Auburn's Defense Handles Change Just Fine
Over the last few years, Auburn's players have had to adjust to lineup changes, position changes, and most noticeably, changes at defensive coordinator.
OK, lots of changes at defensive coordinator.
"In three years, we've had three coordinators," Auburn coach Tommy Tuberville said. "But we keep doing mostly the same thing. We haven't changed much of the fundamentals."
The results have stayed the same, as well. And that could cause problems for Arkansas quarterback Mitch Mustain on Saturday at Jordan-Hare Stadium.
Sometimes, it takes players a little while to get adjusted to a new defensive coordinator, let alone three in as many years.
But over the first month of the season, the second-ranked Tigers (5-0, 3-0 SEC) have had no trouble picking up Will Muschamp's aggressive, sacker-friendly defense. If anything, they have thrived under it.
Auburn's defense held LSU, the Southeastern Conference's top scoring offense, to just three points in a Sept. 16 win. The Tigers rank third nationally in scoring defense, surrounding just 8.2 points per game.
Auburn also leads the SEC in red-zone defense (33.3 percent), is on pace to break the school's single-season sack record and is one of only two teams nationally that has not yet given up a rushing touchdown this season. Michigan is the other.
Sound like fun, Mitch?
"We take a lot of pride in everything we do," Auburn defensive end Quentin Groves said. "We're going to try to play as physical as we can as fast as we can. If (teams) don't score, they can't win."
The change in defensive coordinators hasn't created as much of a problem at Auburn as some might think.
Gene Chizik served as the Tigers' defensive coordinator from 2002 until he left in 2004 to serve in a similar role at Texas. Then, David Gibbs took over the job at Auburn. But he left after one season to be the defensive backs coach for the Kansas City Chiefs.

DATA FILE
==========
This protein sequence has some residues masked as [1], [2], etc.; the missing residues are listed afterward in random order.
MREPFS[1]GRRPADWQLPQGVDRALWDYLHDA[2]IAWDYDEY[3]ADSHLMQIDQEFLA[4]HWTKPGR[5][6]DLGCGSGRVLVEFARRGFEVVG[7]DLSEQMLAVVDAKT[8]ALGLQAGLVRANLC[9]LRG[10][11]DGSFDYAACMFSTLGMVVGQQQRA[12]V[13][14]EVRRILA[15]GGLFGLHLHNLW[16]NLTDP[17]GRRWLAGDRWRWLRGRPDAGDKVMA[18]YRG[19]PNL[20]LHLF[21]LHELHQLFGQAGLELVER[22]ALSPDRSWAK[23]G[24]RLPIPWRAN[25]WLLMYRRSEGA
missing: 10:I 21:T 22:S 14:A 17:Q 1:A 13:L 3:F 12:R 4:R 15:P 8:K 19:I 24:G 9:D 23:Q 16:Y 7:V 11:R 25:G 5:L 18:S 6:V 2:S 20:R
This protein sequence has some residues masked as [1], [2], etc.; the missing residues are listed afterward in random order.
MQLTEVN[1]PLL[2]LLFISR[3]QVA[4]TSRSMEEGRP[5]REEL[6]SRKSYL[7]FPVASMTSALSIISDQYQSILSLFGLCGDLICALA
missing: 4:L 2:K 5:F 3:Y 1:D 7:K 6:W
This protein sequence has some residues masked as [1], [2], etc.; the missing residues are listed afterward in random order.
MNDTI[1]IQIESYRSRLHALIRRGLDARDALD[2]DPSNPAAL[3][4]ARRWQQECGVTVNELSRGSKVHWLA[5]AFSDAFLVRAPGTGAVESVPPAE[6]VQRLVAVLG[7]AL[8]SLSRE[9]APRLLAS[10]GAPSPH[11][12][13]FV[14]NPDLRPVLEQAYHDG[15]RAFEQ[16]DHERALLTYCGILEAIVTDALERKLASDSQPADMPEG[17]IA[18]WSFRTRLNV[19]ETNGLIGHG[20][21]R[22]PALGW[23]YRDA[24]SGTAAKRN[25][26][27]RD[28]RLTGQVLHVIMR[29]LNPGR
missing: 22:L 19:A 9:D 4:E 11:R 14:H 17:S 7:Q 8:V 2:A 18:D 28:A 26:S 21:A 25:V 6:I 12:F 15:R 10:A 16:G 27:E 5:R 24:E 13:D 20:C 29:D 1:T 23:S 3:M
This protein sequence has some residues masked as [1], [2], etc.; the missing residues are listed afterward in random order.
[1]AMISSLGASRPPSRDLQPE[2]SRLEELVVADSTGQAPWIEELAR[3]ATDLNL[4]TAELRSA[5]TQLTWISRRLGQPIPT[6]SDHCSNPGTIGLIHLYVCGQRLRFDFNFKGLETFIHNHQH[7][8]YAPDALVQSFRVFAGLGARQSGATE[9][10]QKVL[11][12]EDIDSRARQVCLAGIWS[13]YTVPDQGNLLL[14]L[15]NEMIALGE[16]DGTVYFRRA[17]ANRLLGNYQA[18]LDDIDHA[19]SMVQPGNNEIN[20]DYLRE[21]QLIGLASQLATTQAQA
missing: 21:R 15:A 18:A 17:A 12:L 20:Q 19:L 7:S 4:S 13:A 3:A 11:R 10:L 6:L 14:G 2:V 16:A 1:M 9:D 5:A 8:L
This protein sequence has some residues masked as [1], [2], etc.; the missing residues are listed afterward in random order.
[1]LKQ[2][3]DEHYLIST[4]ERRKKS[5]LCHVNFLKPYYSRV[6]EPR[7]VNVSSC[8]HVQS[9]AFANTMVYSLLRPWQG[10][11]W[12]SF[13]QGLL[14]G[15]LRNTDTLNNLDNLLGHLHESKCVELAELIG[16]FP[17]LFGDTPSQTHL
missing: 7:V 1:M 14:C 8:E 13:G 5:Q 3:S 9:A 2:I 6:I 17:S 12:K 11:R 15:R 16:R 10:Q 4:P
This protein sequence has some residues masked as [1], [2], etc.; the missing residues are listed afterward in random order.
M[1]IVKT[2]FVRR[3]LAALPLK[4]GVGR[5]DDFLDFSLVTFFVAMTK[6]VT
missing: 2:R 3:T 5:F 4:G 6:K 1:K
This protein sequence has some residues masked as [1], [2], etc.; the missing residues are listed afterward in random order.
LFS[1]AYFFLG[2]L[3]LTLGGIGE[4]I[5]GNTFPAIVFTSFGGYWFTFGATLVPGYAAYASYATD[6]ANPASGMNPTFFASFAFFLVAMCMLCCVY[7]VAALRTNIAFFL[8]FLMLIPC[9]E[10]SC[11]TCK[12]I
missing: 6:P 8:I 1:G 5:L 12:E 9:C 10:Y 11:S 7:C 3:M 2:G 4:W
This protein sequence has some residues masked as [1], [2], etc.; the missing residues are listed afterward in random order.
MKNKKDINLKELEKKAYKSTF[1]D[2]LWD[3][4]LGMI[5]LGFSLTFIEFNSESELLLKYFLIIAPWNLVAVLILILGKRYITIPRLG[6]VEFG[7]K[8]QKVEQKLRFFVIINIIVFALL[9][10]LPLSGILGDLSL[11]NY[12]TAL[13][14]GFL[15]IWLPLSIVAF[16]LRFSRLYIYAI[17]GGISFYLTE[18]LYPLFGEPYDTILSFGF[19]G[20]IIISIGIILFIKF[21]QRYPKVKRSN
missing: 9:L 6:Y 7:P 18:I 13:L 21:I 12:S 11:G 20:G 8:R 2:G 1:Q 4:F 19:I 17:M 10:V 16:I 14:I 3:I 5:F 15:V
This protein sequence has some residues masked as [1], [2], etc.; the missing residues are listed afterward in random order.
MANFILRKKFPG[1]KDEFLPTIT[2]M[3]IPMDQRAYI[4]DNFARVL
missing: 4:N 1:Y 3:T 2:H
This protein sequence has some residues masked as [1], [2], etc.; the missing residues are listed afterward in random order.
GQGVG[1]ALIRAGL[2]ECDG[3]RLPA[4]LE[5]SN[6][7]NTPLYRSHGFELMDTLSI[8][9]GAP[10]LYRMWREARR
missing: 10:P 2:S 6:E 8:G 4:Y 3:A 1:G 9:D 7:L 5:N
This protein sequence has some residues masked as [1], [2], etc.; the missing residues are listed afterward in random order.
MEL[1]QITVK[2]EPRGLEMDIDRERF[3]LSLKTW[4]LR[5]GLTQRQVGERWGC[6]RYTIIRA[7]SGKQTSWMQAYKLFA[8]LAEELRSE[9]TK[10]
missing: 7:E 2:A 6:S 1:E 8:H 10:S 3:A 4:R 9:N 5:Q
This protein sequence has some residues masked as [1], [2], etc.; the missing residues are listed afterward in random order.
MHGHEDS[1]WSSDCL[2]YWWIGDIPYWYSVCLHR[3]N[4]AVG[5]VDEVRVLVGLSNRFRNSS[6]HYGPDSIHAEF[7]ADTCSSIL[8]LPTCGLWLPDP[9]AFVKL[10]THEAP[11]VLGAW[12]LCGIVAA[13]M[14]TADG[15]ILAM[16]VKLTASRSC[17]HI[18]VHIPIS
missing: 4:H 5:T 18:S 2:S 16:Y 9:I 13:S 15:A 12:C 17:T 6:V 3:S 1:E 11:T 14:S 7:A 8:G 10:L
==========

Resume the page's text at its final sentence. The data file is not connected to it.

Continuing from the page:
That left Muschamp to become Tuberville's third defensive coordinator in as many years. So how does he compare to the other two?
"Muschamp is more aggressive," Groves said.
Arkansas coach Houston Nutt said he's not surprised by how quickly Auburn's players have adjusted to Muschamp and his aggressive defensive style.
"I don't think they changed the whole package," Nutt said. "I still think there is a lot of carryover from last year."
One difference that Nutt has noticed, though, is that Auburn's defense has used more "okie" formations — five defensive linemen and two linebackers — this season.
It's all part of Muschamp's philosophy of trying to apply as much pressure on opposing quarterbacks as possible. He places a large emphasis on sacks, and his defenses tend to rank among the top in the nation or the NFL in sacks.
Through five games, Auburn is second in the SEC and tied for 12th nationally with 17 sacks. At that rate, the Tigers have a chance to break their single-season sack record of 45 in 1984.
"The thing (Muschamp) says is, ‘You have to disrupt the quarterback. The team won't function without the quarterback,'" Groves said. "If the quarterback struggles, the whole team struggles."
Muschamp is a Nick Saban protégé. He was LSU's defensive coordinator when the Tigers shared a split of the national championship in 2003, and he followed Saban to the NFL in 2005.
Muschamp served as the Miami Dolphins' assistant head coach in charge of defense last season before returning to Auburn, where he started as a graduate assistant in 1995.
Not surprisingly, much of Muschamp's defensive philosophy can be traced back to Saban. Like his former boss, Muschamp is fond of using safety blitzes to catch quarterbacks off-guard.
That could cause trouble for Mustain and the rest of Arkansas' offense.
"(Auburn's defense) is extremely fast, that's the thing that stands out," Arkansas offensive coordinator Gus Malzahn said. "They're very aggressive, they're coached well and they're fast. So we're going to have to earn it."
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